Jan Huyghen van Linschoten


"His book "Itinerario: Voyage ofte schipvaert van Jan Huyghen van Linschoten naar Oost ofte Portugaels Indien" is a treasure of all the learning respecting the East and West Indies and the navigations thither... [was held] in the highest esteem for nearly a century, and was given to each ship sailing to India, as a log-book [ie., sailing manual]. Hence the many editions, which is also the cause why fine copies, especially with all the plates and maps, are so very rare.
A large part of the book is occupied by translations of original Spanish and Portuguese documents on geography, ethnography, statistics, navigations, etc., and in these respects, it is of the highest importance and authority.

Jan Huygen van Linschoten (1563-1611) a Dutchman born in Haarlem in 1563, had an "avaricious thirst for knowledge which enabled him to get detailed information of land and sea as far afield as the Spice Islands and China" (Penrose). Linschoten traveled to Goa in 1583 as a clerk of the newly-appointed Portuguese Archbishop of Goa. He made a few trips into Indian, compiling notes on his experiences, gleaned information on sea routes from Portuguese sailors, and collected information from other sources as well. Linschoten left India in 1589, hired as a pepper factor for the Fugger and Welser interests, where he learned about the organization and administration of the spice trade. Returning to his hometown Enkhuizen in 1592 (after a two-year stay in the Azores), he prepared his notes for the Amsterdam publisher, Claeszoon, in response to interest in the Netherlands and other European countries about commercial possibilities in Asia. As trade in the Far East was dependent on routes via America or Africa, his work eventually encompassed the entire globe, including Spanish and Portuguese activities in America. Linschoten's practical experience lent authenticity to his work, and it remains one of the most important of all travel books.

At return in Netherlands the Amsterdam publisher Cornelis Claesz, published in 1596 under the title "Itinerario: Voyage ofte schipvaert van Jan Huyghen van Linschoten naar Oost ofte Portugaels Indien … 1579-1592" his book.
The Latin text edition of 1599 was followed by Dutch editions of in 1605, 1614, 1623 and 1644, and there are French editions in 1610, 1619, and 1638. The plates in the first French edition are copies of the reduced version based on those in the De Bry. The second and third French editions return to the original, folio-sized plates of the Dutch edition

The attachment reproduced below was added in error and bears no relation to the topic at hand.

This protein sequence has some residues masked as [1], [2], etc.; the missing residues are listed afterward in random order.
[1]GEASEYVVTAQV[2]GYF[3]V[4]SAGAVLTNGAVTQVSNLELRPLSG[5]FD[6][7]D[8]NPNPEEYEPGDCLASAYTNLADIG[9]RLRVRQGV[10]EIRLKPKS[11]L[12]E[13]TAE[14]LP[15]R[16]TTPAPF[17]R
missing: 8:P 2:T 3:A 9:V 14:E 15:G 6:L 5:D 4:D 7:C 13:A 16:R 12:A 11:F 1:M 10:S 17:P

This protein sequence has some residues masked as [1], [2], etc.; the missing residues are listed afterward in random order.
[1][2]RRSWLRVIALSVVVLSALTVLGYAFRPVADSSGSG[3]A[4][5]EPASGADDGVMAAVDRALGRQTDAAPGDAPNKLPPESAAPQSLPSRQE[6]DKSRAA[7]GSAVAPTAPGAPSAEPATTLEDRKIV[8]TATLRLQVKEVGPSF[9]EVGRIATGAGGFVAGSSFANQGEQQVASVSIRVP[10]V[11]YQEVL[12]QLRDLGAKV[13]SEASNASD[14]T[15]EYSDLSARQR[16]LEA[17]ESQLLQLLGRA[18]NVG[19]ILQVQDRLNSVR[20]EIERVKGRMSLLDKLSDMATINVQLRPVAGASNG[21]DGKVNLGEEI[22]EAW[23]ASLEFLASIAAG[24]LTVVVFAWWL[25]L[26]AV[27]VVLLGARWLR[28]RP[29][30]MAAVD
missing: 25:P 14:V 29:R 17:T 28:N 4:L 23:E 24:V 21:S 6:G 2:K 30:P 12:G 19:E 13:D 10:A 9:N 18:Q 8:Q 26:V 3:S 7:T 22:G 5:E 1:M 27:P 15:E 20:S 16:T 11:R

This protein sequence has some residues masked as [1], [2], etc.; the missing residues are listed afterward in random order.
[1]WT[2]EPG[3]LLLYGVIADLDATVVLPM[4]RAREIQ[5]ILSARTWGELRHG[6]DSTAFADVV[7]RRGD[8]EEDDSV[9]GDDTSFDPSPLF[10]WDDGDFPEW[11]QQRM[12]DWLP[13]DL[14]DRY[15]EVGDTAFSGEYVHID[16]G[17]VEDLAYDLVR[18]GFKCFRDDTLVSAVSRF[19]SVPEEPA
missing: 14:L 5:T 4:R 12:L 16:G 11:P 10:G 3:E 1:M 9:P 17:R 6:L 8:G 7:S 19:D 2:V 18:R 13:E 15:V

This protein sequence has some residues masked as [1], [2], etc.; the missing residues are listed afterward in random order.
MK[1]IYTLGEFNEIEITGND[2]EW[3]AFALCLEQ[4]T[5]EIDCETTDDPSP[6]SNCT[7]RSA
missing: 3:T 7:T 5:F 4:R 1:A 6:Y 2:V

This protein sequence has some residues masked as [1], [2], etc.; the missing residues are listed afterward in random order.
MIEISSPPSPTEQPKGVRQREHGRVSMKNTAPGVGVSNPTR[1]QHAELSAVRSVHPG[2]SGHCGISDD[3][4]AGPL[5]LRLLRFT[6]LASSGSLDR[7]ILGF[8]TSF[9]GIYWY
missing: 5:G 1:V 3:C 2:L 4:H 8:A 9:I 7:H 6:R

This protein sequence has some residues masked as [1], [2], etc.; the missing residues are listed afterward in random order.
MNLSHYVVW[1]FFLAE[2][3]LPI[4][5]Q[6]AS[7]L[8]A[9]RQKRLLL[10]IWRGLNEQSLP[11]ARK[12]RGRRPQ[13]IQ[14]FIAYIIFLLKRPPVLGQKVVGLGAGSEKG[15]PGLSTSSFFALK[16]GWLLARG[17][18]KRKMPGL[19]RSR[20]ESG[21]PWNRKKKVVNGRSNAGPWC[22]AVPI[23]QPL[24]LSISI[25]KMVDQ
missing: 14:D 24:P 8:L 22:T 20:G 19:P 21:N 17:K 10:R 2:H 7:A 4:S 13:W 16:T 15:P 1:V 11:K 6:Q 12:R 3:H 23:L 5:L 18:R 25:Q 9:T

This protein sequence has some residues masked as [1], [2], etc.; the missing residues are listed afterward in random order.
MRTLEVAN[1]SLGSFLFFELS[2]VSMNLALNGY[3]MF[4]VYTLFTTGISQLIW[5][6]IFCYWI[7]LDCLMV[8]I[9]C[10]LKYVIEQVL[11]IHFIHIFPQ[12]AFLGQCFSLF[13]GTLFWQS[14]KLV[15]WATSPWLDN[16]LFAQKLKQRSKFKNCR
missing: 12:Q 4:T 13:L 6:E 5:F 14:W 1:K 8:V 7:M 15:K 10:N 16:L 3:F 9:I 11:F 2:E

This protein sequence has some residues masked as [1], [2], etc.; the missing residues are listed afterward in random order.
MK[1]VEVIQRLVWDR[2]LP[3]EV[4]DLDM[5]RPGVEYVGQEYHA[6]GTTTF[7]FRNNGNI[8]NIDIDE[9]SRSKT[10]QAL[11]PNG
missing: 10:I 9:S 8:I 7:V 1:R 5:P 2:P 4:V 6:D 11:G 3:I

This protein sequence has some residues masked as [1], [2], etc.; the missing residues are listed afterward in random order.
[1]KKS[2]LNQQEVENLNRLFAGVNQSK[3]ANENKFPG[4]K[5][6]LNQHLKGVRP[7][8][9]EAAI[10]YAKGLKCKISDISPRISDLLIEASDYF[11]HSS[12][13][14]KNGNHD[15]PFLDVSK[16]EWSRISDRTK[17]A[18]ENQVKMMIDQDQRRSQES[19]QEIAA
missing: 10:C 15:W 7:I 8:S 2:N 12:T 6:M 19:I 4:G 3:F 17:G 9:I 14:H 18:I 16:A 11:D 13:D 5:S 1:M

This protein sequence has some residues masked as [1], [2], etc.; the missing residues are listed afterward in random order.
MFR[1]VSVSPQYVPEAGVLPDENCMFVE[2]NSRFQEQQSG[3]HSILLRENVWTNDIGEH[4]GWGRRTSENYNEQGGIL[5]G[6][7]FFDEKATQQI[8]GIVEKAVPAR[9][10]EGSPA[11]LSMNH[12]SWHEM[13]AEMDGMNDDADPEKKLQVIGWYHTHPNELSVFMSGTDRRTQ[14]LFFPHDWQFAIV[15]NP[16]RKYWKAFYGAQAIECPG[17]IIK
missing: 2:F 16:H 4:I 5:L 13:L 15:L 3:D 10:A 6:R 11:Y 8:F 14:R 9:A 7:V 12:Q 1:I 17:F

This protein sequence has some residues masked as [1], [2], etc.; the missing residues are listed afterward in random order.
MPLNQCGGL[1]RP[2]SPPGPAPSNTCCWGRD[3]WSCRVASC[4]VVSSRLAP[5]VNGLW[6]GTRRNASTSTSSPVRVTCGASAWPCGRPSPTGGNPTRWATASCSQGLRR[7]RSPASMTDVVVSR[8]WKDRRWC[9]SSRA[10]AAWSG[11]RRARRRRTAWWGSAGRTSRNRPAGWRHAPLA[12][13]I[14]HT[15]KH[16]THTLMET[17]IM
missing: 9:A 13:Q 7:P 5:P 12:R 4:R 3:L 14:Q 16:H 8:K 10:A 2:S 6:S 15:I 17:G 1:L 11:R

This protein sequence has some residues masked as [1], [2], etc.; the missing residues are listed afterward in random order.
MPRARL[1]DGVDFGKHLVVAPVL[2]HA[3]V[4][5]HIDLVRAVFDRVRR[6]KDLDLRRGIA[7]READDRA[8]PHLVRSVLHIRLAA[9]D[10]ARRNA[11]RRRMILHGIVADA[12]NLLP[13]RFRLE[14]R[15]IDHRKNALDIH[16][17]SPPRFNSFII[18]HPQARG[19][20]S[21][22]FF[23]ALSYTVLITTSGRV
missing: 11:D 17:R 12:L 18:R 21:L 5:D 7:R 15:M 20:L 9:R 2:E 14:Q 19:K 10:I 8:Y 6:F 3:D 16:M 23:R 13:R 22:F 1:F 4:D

Lach says that Linschoten's description of Goa is "one of the most original and reliable narratives prepared during the sixteenth century on life at the hub of Portugal's Eastern empire and still is regarded as one of the best sources for Goa's history at the peak of its glory.... The original edition... contains a number of excellent maps, three of which are of great value for the study of Asia. These maps, which are much better and more detailed than earlier printed maps, were clearly derived from the latest and best Portuguese charts of the Eastern oceans and sea coats" - Lach.
Parry calls Linschoten's work "a journal of human adventure and observation, an uplifting story that appeals on many levels." "Fine copies of this work with all the maps and plates are extremely rare" - Church catalog.

Reference works :
Alden/Landis 638/37; Tiele 686-88; Burnell & Tiele, The Voyage of John Huyghen van Linschoten to the East Indies, Hakluyt Society (Old Series) LXX-LXXI (London 1885). Sabin (41374, the English 1598 edition, citing F. Muller, Catalogue of books on America, 1872); Church 252; Borba de Moraes [1983], pp. 486-7; JCB 1 (II): pp. 344-45. Rare. European Americana 596/63 & 596/64: JCB I, pp.343-345: Shirley 192, 182; Tiele 84-87; Klooster, Dutch in the Americas, p.8 & Catalogue Item 5; David E. Parry, The Cartography Of The East Indian Islands, p.84-85; Howgego L131; Borba De Moraes, pp.486-487; Wagner, Northwest Coast 184; Lach, Asia In The Making Of Europe, Volume 1, pp.198-204 & 482-489.